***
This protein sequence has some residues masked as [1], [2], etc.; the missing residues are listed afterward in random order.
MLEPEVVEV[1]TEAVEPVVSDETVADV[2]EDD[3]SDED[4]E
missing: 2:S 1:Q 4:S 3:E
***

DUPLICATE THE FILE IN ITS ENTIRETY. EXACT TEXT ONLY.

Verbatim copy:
This protein sequence has some residues masked as [1], [2], etc.; the missing residues are listed afterward in random order.
MLEPEVVEV[1]TEAVEPVVSDETVADV[2]EDD[3]SDED[4]E
missing: 2:S 1:Q 4:S 3:E